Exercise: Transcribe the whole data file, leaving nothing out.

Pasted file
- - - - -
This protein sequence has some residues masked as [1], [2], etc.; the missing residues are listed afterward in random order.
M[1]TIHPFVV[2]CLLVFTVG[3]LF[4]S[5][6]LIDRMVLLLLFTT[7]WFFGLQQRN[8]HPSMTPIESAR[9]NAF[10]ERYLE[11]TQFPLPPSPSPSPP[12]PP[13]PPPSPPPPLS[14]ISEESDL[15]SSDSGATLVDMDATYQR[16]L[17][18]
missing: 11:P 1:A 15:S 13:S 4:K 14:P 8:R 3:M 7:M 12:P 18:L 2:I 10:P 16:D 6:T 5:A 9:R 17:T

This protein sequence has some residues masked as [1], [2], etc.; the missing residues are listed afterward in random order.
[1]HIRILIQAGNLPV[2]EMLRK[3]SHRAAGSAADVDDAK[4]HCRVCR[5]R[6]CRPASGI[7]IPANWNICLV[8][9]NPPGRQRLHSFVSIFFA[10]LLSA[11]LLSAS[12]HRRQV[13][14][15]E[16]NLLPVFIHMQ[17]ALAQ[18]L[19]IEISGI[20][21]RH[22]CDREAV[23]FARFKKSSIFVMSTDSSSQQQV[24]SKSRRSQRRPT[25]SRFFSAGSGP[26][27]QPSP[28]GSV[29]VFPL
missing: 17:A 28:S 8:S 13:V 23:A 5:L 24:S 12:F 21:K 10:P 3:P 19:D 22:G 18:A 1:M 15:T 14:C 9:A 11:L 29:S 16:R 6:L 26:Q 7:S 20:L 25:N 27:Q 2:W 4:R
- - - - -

This protein sequence has some residues masked as [1], [2], etc.; the missing residues are listed afterward in random order.
M[1]TIHPFVV[2]CLLVFTVG[3]LF[4]S[5][6]LIDRMVLLLLFTT[7]WFFGLQQRN[8]HPSMTPIESAR[9]NAF[10]ERYLE[11]TQFPLPPSPSPSPP[12]PP[13]PPPSPPPPLS[14]ISEESDL[15]SSDSGATLVDMDATYQR[16]L[17][18]
missing: 11:P 1:A 15:S 13:S 4:K 14:P 8:R 3:M 7:M 12:P 18:L 2:I 10:P 16:D 6:T 5:A 9:R 17:T

This protein sequence has some residues masked as [1], [2], etc.; the missing residues are listed afterward in random order.
[1]HIRILIQAGNLPV[2]EMLRK[3]SHRAAGSAADVDDAK[4]HCRVCR[5]R[6]CRPASGI[7]IPANWNICLV[8][9]NPPGRQRLHSFVSIFFA[10]LLSA[11]LLSAS[12]HRRQV[13][14][15]E[16]NLLPVFIHMQ[17]ALAQ[18]L[19]IEISGI[20][21]RH[22]CDREAV[23]FARFKKSSIFVMSTDSSSQQQV[24]SKSRRSQRRPT[25]SRFFSAGSGP[26][27]QPSP[28]GSV[29]VFPL
missing: 17:A 28:S 8:S 13:V 23:A 5:L 24:S 12:F 21:K 10:P 3:P 19:D 22:G 18:A 1:M 15:T 14:C 9:A 11:L 29:S 16:R 6:L 26:Q 7:S 20:L 25:N 27:Q 2:W 4:R